It should also be noted that the porosity of the foam produced is finer the more rapidly the bottle F is compressed, since in that case the flow rates increase and the liquid/air mixing becomes more intimate.
As mentioned, the embodiment shown in FIG. 2 is used for the inverted dispensing of foam, i.e., the connecting piece of the bottle F points downwards.
In the mixer section 23 of the device 1 of FIG. 2, the deflection body 33 is replaced by a nipple 51 onto which the tube 25 is drawn.
The prechamber 32 and the mixing chamber 30 are therefore absent, and during use only the foam-forming liquid flows through the passages 31.
In the open position of the cap 19, the plug 36 again separates from the sealing surface 35 and the sealing surfaces 47 and 48 separate from each other. Consequently, the channel 45/46, which is combined in this case, communicates, on the one hand, with the outlet 34 and, on the other hand, with the passage 49.
If the internal chamber of the bottle F with the connecting piece 11 pointing downward is now placed under excess pressure by compression, the membrane 50 closes the passages 49, air is forcibly fed through the passages 26 and 31 to the mixing element 29, and after air and liquid have been mixed in the mixing element, the foam produced emerges from the channel 45/46 via the outlet 34.
If the compressed bottle is released again, it returns to its initial shape and an underpressure is produced. As a result, the membrane 50 opens the passages 49 and outside air can flow back relatively unimpeded through the channel 45/46, an adjacent jacket chamber 52 and the passages 49. The air flowing back into the bottle through the open membrane 50 now enters a guide tube 59 which surrounds the tube 256 and through which it enters the air space (not shown) of the bottle. The guide tube 59 has internal ribs with which it is firmly held in a centered position on the tube 25. In other respects, this process takes place as described in more detail in conjunction with FIG. 1.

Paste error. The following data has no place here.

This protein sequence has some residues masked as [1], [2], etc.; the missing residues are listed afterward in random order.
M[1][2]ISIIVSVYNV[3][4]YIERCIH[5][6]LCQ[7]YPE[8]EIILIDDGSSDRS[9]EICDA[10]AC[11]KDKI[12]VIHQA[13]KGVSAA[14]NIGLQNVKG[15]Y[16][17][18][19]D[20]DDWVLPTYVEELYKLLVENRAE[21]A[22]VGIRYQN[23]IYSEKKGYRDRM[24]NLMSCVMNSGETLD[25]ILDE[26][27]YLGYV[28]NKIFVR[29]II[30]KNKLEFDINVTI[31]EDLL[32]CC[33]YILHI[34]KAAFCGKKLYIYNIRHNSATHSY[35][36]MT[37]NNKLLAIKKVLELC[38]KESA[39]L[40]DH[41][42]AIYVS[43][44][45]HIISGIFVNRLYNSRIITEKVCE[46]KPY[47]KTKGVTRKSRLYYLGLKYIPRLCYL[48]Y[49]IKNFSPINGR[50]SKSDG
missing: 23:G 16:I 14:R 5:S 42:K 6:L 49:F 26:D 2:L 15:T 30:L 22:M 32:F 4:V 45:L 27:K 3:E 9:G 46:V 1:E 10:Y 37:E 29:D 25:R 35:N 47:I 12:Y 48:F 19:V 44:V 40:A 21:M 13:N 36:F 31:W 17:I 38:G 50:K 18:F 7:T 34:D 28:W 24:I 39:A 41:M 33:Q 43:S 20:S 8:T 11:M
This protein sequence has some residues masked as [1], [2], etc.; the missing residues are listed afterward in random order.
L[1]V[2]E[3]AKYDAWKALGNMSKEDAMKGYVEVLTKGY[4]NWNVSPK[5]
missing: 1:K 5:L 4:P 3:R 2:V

The mixer section shown in FIGS. 3 and 4 is suitable preferably for foam formation and dispensing from a bottle in the upright position. Since it is partly analogous in construction to the embodiment in FIG. 1, parts already described in FIG. 1 are provided with the same reference numerals used there.
Opening 24 in this case is provided only with inwardly projecting ribs down to 61 and is in other respects smooth-walled. Tube 25 is held firmly in opening 24 and debouches into the stepped narrowed extension 24' thereof. The extension 24' communicates with the mixing chamber 30 through radially arranged openings.
The passages 26 end at 61. At this point, the mixer section 23 has one or more radial perforation(s) 63 in the vicinity of the passages 26. Adjacent thereto on the outside wall of the mixer section 23, helical feed pipes 64 are present which debouch via radial passages 65 into the mixing chamber 30.
The helical feed pipes 64 make it possible to improve the mixing process and to keep the mixing ratio constant.
The mixer section 23 depicted in FIG. 5 is suitable preferably for foam formation and dispensing in the inverted position. The parts described in conjunction with FIG. 1 or FIG. 3 are denoted with the same reference numerals. In this case, the stepped and constricted extension 24' of the opening 24 ends immediately adjacent to the mixing element 29. The helical feed pipes 64 end in prechambers 30' placed in front of the mixing element 29 in the flow direction via radial passages 65. From this arrangement it follows that in this case the mixing first takes place in the mixing element 29. In this case, too, an improved mixing ratio is achieved by the helical shape of one feed pipe.